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The Queen delegates the opening of Parliament for the first time

LONDON – Queen Elizabeth II on Tuesday delegated one of her most important public duties to Prince Charles, stressing the increasingly central role of the heir to the throne as her mother prepares to celebrate 70 years on the throne.

Charles presided over the state opening of Parliament and delivered the Queen’s Speech outlining the government’s legislative agenda. The event is a symbol of the monarch’s constitutional role as head of state and is accompanied by centuries of tradition designed to demonstrate the strength of British political institutions.

The queen’s decision to delegate her role to Charles is likely to be seen by the public as proof that a transition is underway, with the 96-year-old monarch remaining on the throne but handing over more responsibilities to her eldest son.

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The choreography of the day emphasized an absent and still-present queen. His throne had been removed, but in its place the Crown of the Imperial State sat propped up on a pillow. Charles, dressed in the uniform of a fleet admiral, shone with a gold braid instead of sweeping ermine robes.

He was flanked by his wife, the Duchess of Cornwall, and his son, Prince William. It was, in essence, all about the dynasty.

“I think the emphasis here was clearly on continuity, a symbolic presence of Elizabeth II, if not a physical presence, and also what the future will be like,” said Ed Owens, real historian and author of The Family Firm: Monarchy, Media and British public 1932-1953.

WHAT IS THE QUEEN’S SPEECH?

The speech takes place during the formal opening of each session of Parliament and sets out the government’s legislative program.

It is written by the elected government, currently led by Prime Minister Boris Johnson, and read at a joint meeting of the House of Lords and the House of Commons.

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The monarch traditionally arrives at the event in a horse-drawn carriage, sits on the Sovereign’s Throne in the House of Lords, and wears the Crown of the Imperial State.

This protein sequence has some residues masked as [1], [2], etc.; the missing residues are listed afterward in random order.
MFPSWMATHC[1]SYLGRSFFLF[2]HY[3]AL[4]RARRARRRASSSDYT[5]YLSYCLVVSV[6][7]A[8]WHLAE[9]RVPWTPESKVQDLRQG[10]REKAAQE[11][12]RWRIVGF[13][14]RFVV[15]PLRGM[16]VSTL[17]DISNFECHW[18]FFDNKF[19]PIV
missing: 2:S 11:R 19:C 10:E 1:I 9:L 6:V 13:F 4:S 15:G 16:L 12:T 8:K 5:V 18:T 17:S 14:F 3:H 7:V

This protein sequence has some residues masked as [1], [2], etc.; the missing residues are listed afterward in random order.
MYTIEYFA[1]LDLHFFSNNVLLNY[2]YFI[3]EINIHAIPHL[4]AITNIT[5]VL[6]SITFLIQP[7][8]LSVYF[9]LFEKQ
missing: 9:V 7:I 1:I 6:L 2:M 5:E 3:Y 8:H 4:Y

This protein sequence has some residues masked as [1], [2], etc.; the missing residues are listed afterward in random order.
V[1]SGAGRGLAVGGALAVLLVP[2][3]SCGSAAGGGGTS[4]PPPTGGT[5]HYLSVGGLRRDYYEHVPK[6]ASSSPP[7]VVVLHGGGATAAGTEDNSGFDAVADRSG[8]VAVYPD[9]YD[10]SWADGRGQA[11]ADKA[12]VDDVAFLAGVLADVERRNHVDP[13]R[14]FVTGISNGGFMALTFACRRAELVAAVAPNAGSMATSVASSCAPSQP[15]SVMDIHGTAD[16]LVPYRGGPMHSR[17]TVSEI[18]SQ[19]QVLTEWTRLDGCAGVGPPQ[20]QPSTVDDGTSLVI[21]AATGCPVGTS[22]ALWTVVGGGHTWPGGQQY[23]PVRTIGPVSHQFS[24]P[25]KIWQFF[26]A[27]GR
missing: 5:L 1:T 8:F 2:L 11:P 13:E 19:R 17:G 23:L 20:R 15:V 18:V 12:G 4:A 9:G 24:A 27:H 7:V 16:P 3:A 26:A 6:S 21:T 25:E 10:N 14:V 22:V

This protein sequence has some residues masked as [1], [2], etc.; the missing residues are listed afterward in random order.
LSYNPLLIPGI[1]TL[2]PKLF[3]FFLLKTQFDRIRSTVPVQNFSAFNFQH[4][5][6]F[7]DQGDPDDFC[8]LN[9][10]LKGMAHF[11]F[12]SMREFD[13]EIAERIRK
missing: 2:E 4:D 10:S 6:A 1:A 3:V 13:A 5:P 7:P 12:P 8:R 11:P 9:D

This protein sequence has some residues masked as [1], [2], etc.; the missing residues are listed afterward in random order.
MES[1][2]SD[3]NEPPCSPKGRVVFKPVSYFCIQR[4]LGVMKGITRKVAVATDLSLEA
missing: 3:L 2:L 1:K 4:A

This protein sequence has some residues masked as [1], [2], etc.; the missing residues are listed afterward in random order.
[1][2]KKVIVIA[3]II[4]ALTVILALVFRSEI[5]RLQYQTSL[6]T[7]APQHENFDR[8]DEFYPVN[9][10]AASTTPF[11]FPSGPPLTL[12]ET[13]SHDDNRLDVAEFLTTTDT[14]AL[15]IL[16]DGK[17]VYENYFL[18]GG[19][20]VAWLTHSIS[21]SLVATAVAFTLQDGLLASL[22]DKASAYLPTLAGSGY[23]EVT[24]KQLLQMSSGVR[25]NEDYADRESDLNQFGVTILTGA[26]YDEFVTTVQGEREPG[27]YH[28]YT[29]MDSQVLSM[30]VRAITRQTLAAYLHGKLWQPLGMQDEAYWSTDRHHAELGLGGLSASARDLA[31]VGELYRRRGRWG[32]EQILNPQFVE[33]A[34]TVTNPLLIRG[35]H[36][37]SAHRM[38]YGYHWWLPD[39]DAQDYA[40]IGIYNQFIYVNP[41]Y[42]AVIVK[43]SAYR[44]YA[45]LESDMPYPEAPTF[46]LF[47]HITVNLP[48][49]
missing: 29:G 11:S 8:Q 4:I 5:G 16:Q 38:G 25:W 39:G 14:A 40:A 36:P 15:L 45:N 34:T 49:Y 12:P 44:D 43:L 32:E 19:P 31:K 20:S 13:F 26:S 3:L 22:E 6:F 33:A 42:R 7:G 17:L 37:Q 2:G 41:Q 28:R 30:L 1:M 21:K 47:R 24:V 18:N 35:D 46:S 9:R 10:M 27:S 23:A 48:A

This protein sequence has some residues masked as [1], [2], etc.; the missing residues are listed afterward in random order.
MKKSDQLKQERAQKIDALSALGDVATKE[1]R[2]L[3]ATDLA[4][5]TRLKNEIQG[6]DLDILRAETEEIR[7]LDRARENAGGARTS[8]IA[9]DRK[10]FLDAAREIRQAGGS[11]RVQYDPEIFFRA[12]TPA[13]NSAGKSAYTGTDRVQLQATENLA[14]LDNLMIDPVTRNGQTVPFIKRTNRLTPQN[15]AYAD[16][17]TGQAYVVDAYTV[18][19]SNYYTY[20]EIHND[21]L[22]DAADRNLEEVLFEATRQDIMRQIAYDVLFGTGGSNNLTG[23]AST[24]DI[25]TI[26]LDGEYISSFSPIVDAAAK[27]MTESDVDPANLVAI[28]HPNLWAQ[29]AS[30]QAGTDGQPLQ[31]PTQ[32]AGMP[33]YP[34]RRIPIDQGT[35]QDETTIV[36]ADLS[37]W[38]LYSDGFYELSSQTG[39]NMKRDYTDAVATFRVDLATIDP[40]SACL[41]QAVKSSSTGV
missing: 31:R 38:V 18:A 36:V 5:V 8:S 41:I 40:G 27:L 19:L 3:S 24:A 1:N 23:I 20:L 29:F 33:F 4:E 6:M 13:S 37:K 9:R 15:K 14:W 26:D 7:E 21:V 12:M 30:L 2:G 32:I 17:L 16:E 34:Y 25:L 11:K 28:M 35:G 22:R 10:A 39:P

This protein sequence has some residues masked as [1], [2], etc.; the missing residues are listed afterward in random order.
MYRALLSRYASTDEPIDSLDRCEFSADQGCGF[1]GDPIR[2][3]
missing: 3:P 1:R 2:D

But Charles, 73, arrived by car and sat not on the throne of the sovereign, who had been removed, but on the throne of his consort, which had been used by his late father, Prince Philip. In the place where the queen’s throne is usually placed, the Crown of the Imperial State was placed on a velvet cushion.

Charles delivered the speech in the third person, using “His Majesty’s Government.”

WHY DID ELIZABETH DECIDE TO SKIP THE SPEECH?

Buckingham Palace gave no further details on what it called “episodic mobility issues”, but the Queen has had difficulty moving in recent months. She was seen wearing a cane on a few occasions and Prince Andrew accompanied her to Westminster Abbey last month for Prince Philip’s Memorial Service.

The event involves more than just reading the speech. There is a long walk to the House of Lords, the stairs to the throne and in recent years the need to get on and off the carriage. All of these obstacles can pose challenges to the sovereign.

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Elizabeth, who has only recently recovered from a COVID-19 attack, is also preparing for four holidays to celebrate her Platinum Jubilee which are scheduled for June 2nd and 5th.

HAS THE QUEEN EVER LOST HER SPEECH BEFORE?

Yes. In 1959, when she was in the last stages of her pregnancy with Prince Andrew, and again in 1963 before the birth of Prince Edward.

On both occasions, Parliament was opened by a royal committee, with a speech by the President.

HOW DIFFERENT IS THIS TIME?

This year, the Queen formally asked Prince Charles to deliver the speech under rules that would allow him to delegate some of his duties to senior members of the royal family who are considered “state counselors.” Councilors of state are required to act in pairs, so Charles was accompanied by his eldest son, Prince William.

Because the duties were delegated to Charles, there were fewer interruptions in the ceremonial aspects of the day.

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The public should be able to be comforted by the continuity represented by Charles’ appearance, said Robert Hazell, a professor of government and constitution at University College London.

“Yes, in fact, we are preparing for a transition,” he told The Associated Press. “The queen is in her mid-90s. She will not live forever. We are close to the last years of her reign, and during those last years, if she is no longer able to make public appearances, Prince Charles can replace her in her name.

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The Queen delegates the opening of Parliament for the first time

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